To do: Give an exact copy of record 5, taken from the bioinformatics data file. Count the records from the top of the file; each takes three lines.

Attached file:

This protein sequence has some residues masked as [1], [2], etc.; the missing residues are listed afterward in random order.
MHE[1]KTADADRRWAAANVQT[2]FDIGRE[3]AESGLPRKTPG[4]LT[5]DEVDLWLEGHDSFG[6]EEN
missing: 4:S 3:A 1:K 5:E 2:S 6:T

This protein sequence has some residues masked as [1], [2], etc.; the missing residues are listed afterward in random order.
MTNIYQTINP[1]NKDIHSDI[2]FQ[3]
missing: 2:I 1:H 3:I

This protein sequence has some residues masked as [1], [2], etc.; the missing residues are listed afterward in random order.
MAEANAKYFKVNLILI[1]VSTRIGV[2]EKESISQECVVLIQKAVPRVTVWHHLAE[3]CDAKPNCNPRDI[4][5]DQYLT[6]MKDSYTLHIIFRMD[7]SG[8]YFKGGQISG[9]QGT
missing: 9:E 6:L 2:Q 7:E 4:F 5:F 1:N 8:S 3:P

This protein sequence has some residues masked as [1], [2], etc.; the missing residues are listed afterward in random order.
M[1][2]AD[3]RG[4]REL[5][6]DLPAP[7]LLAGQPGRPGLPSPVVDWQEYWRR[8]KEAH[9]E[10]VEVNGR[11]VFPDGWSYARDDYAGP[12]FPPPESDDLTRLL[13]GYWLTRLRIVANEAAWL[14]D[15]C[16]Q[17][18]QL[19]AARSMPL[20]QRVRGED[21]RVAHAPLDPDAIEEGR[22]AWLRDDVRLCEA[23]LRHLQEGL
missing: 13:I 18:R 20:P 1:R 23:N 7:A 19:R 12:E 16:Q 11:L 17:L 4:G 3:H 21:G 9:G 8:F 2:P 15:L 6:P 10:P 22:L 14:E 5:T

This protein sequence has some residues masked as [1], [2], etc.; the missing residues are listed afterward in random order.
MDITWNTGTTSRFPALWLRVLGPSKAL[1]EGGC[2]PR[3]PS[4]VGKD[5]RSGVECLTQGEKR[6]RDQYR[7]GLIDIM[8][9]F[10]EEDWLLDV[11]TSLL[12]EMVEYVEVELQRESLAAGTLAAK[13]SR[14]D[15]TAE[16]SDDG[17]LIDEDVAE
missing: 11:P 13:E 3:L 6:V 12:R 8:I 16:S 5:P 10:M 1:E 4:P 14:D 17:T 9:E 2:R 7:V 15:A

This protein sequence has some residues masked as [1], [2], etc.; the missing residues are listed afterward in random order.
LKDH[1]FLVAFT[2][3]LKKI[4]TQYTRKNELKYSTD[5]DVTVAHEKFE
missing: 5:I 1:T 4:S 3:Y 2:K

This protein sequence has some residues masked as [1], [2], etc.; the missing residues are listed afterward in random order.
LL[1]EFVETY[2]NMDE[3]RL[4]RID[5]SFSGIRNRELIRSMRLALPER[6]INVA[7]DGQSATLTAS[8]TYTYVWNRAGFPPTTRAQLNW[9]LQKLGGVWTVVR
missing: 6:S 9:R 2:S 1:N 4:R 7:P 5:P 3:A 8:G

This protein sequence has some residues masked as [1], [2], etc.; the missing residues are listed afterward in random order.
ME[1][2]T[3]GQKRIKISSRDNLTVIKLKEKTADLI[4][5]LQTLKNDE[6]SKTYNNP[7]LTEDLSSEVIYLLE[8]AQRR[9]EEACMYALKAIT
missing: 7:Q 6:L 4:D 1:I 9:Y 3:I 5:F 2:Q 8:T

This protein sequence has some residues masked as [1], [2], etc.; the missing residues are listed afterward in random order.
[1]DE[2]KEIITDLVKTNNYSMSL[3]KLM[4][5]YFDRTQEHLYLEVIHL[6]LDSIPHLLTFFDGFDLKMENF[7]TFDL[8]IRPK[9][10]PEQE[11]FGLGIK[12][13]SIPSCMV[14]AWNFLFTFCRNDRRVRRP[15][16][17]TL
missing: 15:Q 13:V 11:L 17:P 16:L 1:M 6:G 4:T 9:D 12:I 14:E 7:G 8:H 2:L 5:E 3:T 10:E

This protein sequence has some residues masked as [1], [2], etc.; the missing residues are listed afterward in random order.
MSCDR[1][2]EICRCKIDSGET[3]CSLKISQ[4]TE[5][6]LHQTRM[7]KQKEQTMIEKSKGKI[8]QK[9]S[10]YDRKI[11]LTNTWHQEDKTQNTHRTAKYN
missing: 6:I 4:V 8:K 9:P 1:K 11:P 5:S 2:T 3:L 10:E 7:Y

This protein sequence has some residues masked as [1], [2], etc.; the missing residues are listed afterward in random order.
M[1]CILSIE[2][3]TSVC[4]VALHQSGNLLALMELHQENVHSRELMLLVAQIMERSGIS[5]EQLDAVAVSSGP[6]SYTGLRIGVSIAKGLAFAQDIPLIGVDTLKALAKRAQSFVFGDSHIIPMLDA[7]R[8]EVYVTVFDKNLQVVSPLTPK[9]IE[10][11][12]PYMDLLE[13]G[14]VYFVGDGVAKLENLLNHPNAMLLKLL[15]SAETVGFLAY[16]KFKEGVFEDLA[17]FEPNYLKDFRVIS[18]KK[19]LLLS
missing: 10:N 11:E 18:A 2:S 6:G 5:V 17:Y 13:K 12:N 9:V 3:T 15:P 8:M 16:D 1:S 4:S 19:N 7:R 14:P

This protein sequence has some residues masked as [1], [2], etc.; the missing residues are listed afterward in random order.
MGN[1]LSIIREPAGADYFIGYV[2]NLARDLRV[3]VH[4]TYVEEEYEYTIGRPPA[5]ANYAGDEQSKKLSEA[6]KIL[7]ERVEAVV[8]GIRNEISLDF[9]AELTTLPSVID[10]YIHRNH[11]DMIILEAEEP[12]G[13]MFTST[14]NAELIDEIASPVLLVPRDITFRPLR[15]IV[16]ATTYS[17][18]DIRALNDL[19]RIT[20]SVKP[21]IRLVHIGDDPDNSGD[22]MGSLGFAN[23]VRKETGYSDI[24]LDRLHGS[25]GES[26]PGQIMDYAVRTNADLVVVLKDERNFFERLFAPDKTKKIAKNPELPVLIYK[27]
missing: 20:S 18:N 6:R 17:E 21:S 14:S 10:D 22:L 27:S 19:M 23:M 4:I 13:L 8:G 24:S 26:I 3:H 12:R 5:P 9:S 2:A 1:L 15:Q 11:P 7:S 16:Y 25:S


This protein sequence has some residues masked as [1], [2], etc.; the missing residues are listed afterward in random order.
MDITWNTGTTSRFPALWLRVLGPSKAL[1]EGGC[2]PR[3]PS[4]VGKD[5]RSGVECLTQGEKR[6]RDQYR[7]GLIDIM[8][9]F[10]EEDWLLDV[11]TSLL[12]EMVEYVEVELQRESLAAGTLAAK[13]SR[14]D[15]TAE[16]SDDG[17]LIDEDVAE
missing: 11:P 13:E 3:L 6:V 12:R 8:I 16:S 5:P 10:M 1:E 4:P 14:D 17:T 9:E 2:R 7:V 15:A